When all but one state in-patient psychiatric hospital closed in the 1980s, public sector care shifted from institutional to community-based treatments. Institutional services focused on inpatient, outpatient, and residential treatment. Community care emphasizes early intervention, clinical treatment, and rehabilitation services near an individual's home. But funding, especially Medicaid (see below) and private insurance reimbursements, has not kept pace with service costs. This, the commission asserts, has eroded the number of private practitioners and hospitals providing treatment services to the adult population.
Mental health services in Connecticut, as in the nation, have two basic sources of funding, private and public. Private funding includes insurance, out-of-pocket co-payments by people with insurance, and direct payments by self-insured people. Public funding comes from state General Fund appropriations to DMHAS and the Correction and Judicial departments, Medicaid, Medicare, and federal block grants. This multiplicity of funding sources, the commission stated, contributes to administrative complexity and inefficiency at all levels of the system.
From a financing perspective, the shift from institutional to community-based care requires funding a broader range of services, including primary health care, housing, transportation, and employment. Failing to provide enough funding for these basic supports, the commission stated, results in gridlock for the entire system as people are left too long in emergency rooms and inpatient facilities or discharged to inappropriate settings like homeless shelters because appropriate services are not available in the community. And, if too little is spent on treatment, it said, many people do not have access to care or receive inadequate care and may end up in shelters, prisons, or emergency rooms.
But according to the commission, Connecticut's funding for such care during the 1990s failed to grow at the same rate as the client population, and local mental health authorities, particularly the nonprofits, were forced to focus on crisis management rather than early intervention and comprehensive services to promote recovery. As a result care for people with the most serious disorders was often shifted to other public institutions- homeless shelters, prisons, and nursing homes (the latter public in the sense that Medicaid pays for the care of indigent residents). A survey of homeless shelters found that 723 residents came directly, or had been recently discharged from, psychiatric hospitals or mental health or substance abuse treatment centers during a six-month period in 1999. As of 2000, approximately 12% of Connecticut inmates had a mental illness and about 2,300 people with mental illness were living in nursing homes.
DMHAS received $ 257 million in General Fund appropriations and federal funds in FY 1995-96, according the commission. It is budgeted to receive $ 465 million in FY 2002-03, an increase of $ 208 million (81%) in seven years. This money pays for inpatient and outpatient treatment, case management, supportive housing, and court diversion services. Much of the increase in funding can be attributed to programs for new groups that have been added to DMHAS' client populations. These include State Administered General Assistance clients with mental health needs, clients with acquired or traumatic brain injuries, youths transitioning from DCF services, and prisoners with mental health needs who are released to the community. Excluding these new populations and adjusting for inflation, the DMHAS budget grew by just 0. 5% between FY 1995-96 and FY 1998-99, the commission stated.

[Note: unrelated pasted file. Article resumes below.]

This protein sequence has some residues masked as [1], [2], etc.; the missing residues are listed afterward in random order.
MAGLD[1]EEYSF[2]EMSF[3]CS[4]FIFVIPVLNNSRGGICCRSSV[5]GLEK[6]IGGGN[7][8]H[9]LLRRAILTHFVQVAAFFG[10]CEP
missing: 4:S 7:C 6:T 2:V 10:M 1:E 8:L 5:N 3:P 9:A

The commission did not address private financing, but many observers have maintained that the shift from "fee for service" health insurance to managed care has significantly affected the mental health community. Until 1999, insurers were not required to cover mental illness in the same way they covered physical illnesses. Consequently, many limited the types of services they covered (e. g. , the maximum number of inpatient days) or the amounts they would pay for services (e. g. , the annual and lifetime limits). But PA 99-284 now requires insurers to treat mental illnesses and substance abuse disorders just as they treat physical illness. This is known as mental health "parity. "
MEDICAID FINANCING OF MENTAL HEALTH SERVICES FOR ADULTS
Allowable Providers-Whom States Must Allow into The Medicaid System
Adult Medicaid recipients can receive mental health services from a number of providers who are reimbursed by DSS, the state's Medicaid administrator. Federal law requires state Medicaid programs to offer inpatient and outpatient hospital services, both of which could include the provision of mental health therapy. Likewise, Medicaid must pay for physician services, which would include care provided by a psychiatrist.
Medicaid will not pay for any care received in an institution for mental diseases (IMD) when the person receiving the care is between the ages of 22 and 64. This so-called "IMD exclusion" dates back to the 1960s when the federal government said it was willing to pay for community mental health treatment but did not want to shoulder the enormous costs of inpatient psychiatric care. This precludes coverage for treatment in freestanding psychiatric hospitals and any residential facility with more than 16 beds. But mental health treatment provided in a general hospital is reimbursable, and states must offer this benefit to anyone who is a Medicaid beneficiary.